North Point Press, 1990
I’ve been to a Wendell Berry book signing where he talked to a crowd near a thousand people. I was naively surprised that he would have such a following in Salt Lake City. Berry does not write to the popular market or to a reader who won’t read deliberately and thoughtfully.
All twenty-two of the essays in this slim book are written with a moral authority and integrity that thinks deeply, doesn’t flinch during argument (and he does argue), and deeply roots himself in an academic, and some would say elite, background. Written in the 1980s, these essays on creativity, education, farming, quality of life, and related topics stand the test of time. His sources and supporting arguments are usually poets, writers, the Bible, and obscure historical documents he could only find through deliberate, painstaking research. The flaw some would find could be Berry’s lack of acceptance of modernity or current research data at the time of writing.
He is a philosopher farmer in Kentucky whose first essay, Damage, is a four-page review of a farming mistake he made by trying to build a pond on his farm. When it becomes evident he hurt the land, he explains how he feels related to his mistake, the natural world, and art. It ends with, “But a man with a machine and inadequate culture–such as I was when I made my pond–is a pestilence. He shakes more than he can hold.” The book has now established Berry as a seeker of knowledge who knows he is mortal.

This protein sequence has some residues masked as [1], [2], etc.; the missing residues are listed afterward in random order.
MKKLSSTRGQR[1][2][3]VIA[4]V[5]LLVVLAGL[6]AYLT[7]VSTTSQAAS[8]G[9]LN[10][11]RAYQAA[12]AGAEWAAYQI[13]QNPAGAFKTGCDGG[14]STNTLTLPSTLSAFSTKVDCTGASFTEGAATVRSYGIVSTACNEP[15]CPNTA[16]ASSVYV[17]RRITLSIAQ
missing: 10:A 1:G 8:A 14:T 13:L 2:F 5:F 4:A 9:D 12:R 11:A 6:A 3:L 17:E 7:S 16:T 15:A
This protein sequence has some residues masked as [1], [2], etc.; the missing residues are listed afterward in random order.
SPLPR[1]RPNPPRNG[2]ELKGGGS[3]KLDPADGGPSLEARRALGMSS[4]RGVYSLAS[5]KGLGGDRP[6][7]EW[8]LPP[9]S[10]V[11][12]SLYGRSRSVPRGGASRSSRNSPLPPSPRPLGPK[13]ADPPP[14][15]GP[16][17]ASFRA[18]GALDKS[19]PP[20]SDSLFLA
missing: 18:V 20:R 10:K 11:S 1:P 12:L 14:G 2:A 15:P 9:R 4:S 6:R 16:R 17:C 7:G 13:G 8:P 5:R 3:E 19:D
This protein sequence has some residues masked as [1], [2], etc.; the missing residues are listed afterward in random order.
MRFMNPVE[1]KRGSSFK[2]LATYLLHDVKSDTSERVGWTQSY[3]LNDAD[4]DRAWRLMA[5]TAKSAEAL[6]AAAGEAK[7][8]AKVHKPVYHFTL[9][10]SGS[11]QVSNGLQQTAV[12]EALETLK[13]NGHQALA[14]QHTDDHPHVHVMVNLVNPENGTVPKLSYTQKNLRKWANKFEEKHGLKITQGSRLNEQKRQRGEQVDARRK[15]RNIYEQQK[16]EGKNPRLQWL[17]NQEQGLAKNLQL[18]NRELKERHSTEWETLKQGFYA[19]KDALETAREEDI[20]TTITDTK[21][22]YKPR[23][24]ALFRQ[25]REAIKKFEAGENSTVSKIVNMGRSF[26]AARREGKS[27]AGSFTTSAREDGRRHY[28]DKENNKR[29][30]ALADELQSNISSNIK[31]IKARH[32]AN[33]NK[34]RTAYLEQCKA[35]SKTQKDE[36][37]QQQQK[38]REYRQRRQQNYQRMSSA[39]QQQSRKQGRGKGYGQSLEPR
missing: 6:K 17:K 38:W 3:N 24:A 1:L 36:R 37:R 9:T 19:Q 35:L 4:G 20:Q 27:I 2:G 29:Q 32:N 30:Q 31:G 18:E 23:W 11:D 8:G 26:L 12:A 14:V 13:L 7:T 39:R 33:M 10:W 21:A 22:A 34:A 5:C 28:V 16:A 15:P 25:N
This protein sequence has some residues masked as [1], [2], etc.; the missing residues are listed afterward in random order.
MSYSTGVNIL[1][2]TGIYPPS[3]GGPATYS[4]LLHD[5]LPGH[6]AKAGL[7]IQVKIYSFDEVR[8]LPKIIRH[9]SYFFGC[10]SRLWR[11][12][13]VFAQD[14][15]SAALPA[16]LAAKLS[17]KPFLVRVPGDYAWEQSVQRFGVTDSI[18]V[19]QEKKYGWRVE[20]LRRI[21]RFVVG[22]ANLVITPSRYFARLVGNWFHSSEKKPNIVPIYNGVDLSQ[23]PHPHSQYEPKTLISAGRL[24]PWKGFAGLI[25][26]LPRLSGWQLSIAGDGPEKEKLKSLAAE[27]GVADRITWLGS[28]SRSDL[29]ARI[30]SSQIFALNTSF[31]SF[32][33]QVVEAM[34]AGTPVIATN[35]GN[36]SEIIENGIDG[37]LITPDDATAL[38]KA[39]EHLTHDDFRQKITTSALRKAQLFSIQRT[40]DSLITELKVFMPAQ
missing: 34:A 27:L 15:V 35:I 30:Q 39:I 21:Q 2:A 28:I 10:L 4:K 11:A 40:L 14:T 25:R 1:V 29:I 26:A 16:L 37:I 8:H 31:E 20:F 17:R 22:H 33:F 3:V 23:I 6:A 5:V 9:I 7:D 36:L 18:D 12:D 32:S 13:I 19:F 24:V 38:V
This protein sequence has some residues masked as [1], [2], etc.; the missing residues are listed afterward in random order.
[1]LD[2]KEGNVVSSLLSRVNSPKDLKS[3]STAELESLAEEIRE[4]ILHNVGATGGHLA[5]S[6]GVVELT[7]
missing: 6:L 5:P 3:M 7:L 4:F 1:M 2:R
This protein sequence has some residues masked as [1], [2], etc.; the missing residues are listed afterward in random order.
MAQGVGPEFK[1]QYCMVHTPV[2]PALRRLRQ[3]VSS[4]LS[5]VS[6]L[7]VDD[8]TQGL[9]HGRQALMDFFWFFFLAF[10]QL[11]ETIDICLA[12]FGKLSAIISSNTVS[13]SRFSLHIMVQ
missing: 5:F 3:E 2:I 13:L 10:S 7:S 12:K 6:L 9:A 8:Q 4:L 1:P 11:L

From that point he continues his Thoreau-type essays perfect for reading while sitting under a large oak tree with essays on Edward Abbey, his teacher Wallace Stegner, criticisms of Hemingway and Mark Twain, the need for diversity farming, responsible eating, and importance of community and culture. A near final essay covers his reasons for not buying a computer, and was first printed in New England Review and Bread Loaf Quarterly and then in Harper’s.
His first reason is superficially correct, “The new tool should be cheaper than the one it replaces,” which is a pencil. Then he went on to write, “My wife types my work on a Royal standard typewriter bought new in 1956 and is as good now as it was then.” Oh my, did he ever hit a nerve in those early computer days. The reader response shook his usual tranquility.
Harper’s allowed him to respond to the pillory from men and women who were clear about his sexism and fear of technology. The resulting nineteen-page essay that follows entitled, “Feminism, the Body, and the Machine,” is his answer.
Wendell Berry is a poetic man of the soil who ponders the universe, God, and his place in it. His writing is thoughtful and dense, certainly not easy beach reading. Since the book signing with near a thousand people, I’ve respected his strength and following as he guides readers as a powerful undercurrent in popular media.